Chloe Brown of Nanaimo has have been cancer-free for almost five years, but she and her family will always be grateful for the support from Cops for Cancer Tour de Rock riders.
In 2017, when she was just six years old, Chloe, now 10, was diagnosed with a form of kidney cancer.
“That was in the spring,” said Cora Brown, Chloe’s mother. “In the fall of 2017 – she was still undergoing treatment – we were introduced to Tour de Rock.”
Chloe became a Tour de Rock junior rider in 2018. Children who have been impacted by childhood cancer become honourary Tour de Rock team each year. Junior riders may be cancer patients undergoing treatment or in remission or siblings of pediatric cancer patients and serve as inspiration for Tour de Rock team members. The children sometimes share their personal experiences with their battles against cancer and about their experiences with the Canadian Cancer Society and its support programs, such as Camp Goodtimes, a summer camp in Maple Ridge for children with cancer and their families.
“The first time Chloe was really, really involved was 2018,” Cora said. “It was the first time she did all the events. We did lots of fundraisers with the team and then she and her brother actually went to Camp Goodtimes in the summer of 2018 and summer of 2019.”
This year’s Tour de Rock team members know the culture and the cause https://t.co/87mWaNP33s
— Nanaimo Bulletin (@NanaimoBulletin) September 5, 2021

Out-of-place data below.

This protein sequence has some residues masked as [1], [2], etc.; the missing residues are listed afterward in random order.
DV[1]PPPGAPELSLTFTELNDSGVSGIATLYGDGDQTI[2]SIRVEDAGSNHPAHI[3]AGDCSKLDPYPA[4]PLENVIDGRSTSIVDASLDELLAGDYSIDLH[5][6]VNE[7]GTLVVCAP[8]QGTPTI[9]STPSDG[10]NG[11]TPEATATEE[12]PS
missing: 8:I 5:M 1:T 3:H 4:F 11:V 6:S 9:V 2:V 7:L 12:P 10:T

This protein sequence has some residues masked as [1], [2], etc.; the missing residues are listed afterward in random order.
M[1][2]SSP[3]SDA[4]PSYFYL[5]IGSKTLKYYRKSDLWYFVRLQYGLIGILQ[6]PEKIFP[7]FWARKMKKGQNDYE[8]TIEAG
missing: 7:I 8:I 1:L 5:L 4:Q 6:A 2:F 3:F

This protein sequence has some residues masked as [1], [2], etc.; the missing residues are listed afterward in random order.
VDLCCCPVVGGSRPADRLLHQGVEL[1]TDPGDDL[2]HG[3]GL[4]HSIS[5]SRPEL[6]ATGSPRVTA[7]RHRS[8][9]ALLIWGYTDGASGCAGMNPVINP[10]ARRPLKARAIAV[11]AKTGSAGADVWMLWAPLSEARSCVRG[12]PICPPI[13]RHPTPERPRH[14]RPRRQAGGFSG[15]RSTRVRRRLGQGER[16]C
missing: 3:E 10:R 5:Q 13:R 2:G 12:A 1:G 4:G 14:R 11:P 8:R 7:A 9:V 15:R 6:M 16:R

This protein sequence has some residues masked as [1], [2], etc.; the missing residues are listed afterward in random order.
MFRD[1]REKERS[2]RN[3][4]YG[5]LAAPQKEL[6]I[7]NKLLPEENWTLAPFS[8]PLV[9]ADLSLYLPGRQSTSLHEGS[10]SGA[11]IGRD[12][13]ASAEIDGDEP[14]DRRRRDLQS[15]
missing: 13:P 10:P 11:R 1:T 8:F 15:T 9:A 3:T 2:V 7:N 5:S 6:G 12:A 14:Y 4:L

Chloe and her family continue to turn out to support events that raise money to battle childhood cancer through research and support programs funded by the Canadian Cancer Society.
“We’re fully still involved anytime [the team] come to town,” Cora said.
Sunday, Sept. 26, Tour de Rock team members will honour Chloe with a visit to her home on Holland Road.
“They’re a super supportive team. We’ve remained close and in contact with the team,” Cora said. “It means a lot. Sending our kids to that camp was amazing. The kids still talk about it.”
Pre-COVID, Chloe used to travel with the team when it came to Nanaimo, lending her support at school donation presentation events and other stops on the team’s schedule.
“It means a lot just to build awareness around it,” Cora said. “It’s an unfortunate and horrible thing to go through, but building awareness that we do need fundraising done and research and funding to help find a cure [is important].”
2021 will be the fourth year the team is riding in Chloe’s honour.
“It’s important to give back and let these kids have a joyful time at camp, but more importantly, they’re raising money … for looking into childhood cancer,” Cora said. “It’s devastating and I’ve seen the devastating outcomes. We were fortunate that Chloe beat and is still beating it, but I’ve seen outcomes that weren’t that good and it’s awful. I can’t imagine.”
The Tour de Rock will arrive in Nanaimo on Saturday, Sept. 25, and depart on Sunday, Sept. 26. For more information, visit http://www.tourderock.ca.